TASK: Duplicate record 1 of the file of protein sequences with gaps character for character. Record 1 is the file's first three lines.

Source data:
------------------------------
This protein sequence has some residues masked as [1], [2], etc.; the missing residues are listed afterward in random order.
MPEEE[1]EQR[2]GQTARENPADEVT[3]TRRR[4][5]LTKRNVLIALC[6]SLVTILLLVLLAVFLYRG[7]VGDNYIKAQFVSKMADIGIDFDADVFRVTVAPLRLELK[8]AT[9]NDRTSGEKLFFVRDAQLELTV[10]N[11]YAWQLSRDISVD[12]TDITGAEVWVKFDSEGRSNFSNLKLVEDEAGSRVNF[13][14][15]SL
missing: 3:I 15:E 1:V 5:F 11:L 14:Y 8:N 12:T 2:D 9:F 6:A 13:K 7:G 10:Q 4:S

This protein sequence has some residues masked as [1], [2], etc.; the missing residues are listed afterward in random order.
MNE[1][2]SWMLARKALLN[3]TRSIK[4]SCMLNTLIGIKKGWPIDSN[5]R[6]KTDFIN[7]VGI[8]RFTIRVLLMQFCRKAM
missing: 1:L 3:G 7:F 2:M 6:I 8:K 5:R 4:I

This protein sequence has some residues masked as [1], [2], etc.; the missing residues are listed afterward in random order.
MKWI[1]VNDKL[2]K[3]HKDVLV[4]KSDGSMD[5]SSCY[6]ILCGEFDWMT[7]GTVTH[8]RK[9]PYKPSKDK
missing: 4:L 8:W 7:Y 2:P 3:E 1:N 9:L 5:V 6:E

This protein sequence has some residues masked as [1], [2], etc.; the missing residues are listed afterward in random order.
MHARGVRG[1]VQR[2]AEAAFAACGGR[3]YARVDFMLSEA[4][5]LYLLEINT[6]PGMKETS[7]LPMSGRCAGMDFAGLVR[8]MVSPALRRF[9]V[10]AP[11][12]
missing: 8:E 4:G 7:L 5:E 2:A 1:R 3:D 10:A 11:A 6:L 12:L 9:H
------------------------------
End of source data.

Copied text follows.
This protein sequence has some residues masked as [1], [2], etc.; the missing residues are listed afterward in random order.
MPEEE[1]EQR[2]GQTARENPADEVT[3]TRRR[4][5]LTKRNVLIALC[6]SLVTILLLVLLAVFLYRG[7]VGDNYIKAQFVSKMADIGIDFDADVFRVTVAPLRLELK[8]AT[9]NDRTSGEKLFFVRDAQLELTV[10]N[11]YAWQLSRDISVD[12]TDITGAEVWVKFDSEGRSNFSNLKLVEDEAGSRVNF[13][14][15]SL
missing: 3:I 15:E 1:V 5:F 11:L 14:Y 8:N 12:T 2:D 9:F 6:A 13:K 7:G 10:Q 4:S